“We are setting the stage for a successful partnership between commercial and public endeavors that allows important science research to flourish alongside satellite communication,” said NSF Director Sethuraman Panchanathan, in the NSF statement.
Tony Beasley, NRAO Director and Vice President for Radio Astronomy at Associated Universities Inc. (AUI) added, “Cooperation between commercial satellite providers and research facilities is essential to ensuring the future of these two major industries that both rely on the limited radio spectrum. This landmark agreement between NSF and SpaceX proves that collaboration between commercial entities and research facilities is not only a possibility, but also a positive path forward for additional cooperative opportunities.”
In May 2019, SpaceX launched its first 60 Starlink satellites into orbit, prompting attention from the astronomy community. As of December 2022, Starlink has over 3,000 satellites in orbit. The ever-growing presence of small satellites in the radio spectrum has created a potential for cross-over between bands, and a need for better communication between active and passive users to reduce interference.
“This agreement echoes protections in place in the National Radio Quiet Zone (NRQZ) that protect the radio spectrum from terrestrial based radio interference. These combined efforts, of land and sky, will safeguard the scientific research of astronomers for generations to come,” said Jim Jackson, GBO Director. GBO is located in the heart of the NRQZ, which was established in 1958 to protect federal radio observations conducted in a 14,000 square mile region spanning West Virginia, and parts of Virginia and Maryland.
NRAO has been collaborating with SpaceX since 2021 to test the impact of Starlink satellites on radio astronomy observations conducted between 10.6 and 10.7 GHz. Additional tests have monitored the level of impact in the 10.7-12.27 GHz and 14.0-14.5 GHz ranges. The results have provided scientists with a better understanding of the actual and potential impacts of satellites on research, and paved the way for this agreement.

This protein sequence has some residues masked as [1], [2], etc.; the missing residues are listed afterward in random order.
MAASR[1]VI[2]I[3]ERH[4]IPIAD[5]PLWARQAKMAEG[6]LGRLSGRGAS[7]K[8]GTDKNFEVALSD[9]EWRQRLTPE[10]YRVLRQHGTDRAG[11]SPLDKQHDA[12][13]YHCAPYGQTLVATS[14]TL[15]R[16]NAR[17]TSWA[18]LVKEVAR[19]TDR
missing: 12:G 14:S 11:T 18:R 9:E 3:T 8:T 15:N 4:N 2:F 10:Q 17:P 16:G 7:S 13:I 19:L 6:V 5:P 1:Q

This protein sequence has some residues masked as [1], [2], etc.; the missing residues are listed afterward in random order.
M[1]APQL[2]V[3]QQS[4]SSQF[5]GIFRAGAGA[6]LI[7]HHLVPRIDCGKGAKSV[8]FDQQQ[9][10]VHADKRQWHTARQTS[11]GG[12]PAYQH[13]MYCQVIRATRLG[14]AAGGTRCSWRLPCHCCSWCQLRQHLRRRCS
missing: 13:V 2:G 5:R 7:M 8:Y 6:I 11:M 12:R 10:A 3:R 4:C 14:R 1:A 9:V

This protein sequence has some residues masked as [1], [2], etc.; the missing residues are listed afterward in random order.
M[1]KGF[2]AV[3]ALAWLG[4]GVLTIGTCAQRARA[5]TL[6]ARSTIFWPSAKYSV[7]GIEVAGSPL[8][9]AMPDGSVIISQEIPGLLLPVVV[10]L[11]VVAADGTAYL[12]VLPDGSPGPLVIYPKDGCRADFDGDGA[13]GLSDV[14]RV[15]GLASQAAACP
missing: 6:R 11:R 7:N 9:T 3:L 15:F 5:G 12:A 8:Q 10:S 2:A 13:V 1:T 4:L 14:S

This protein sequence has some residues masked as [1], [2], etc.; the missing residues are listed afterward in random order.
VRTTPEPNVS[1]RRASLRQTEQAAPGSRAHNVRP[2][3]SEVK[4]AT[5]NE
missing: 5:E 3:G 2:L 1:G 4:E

In the past two years, NSF has funded the efforts of the National Radio Dynamic Zone (NRDZ) and Spectrum Innovation Initiative, which are collaborations created by multiple organizations, including NRAO, to define and eventually monitor the NRDZ. “NRAO is dedicated to the protection of radio astronomical observations in the decades ahead, which will be challenging. Experiments in coordinated spectrum use like the ones that we are performing with SpaceX will provide a strong foundation for the type of testing and analysis that could occur in an NRDZ,” said Chris De Pree NRDZ Project Director at NRAO.
Above and beyond the current agreement, NSF and SpaceX will continue to explore ways to further protect radio astronomy while still allowing commercial satellite operations to flourish.
“It is important that we are all at the table from the very beginning of the design phase, and pursue solutions that work for the needs of scientists, business, and the public,” said Adam Cohen, President and CEO of AUI. “Having the support and guidance of NSF through this process and the support and cooperation of SpaceX will safeguard the future of radio astronomy and astronomy in general.”
The National Radio Astronomy Observatory and the Green Bank Observatory are facilities of the National Science Foundation operated under cooperative agreement by AUI.
Amy C. Oliver
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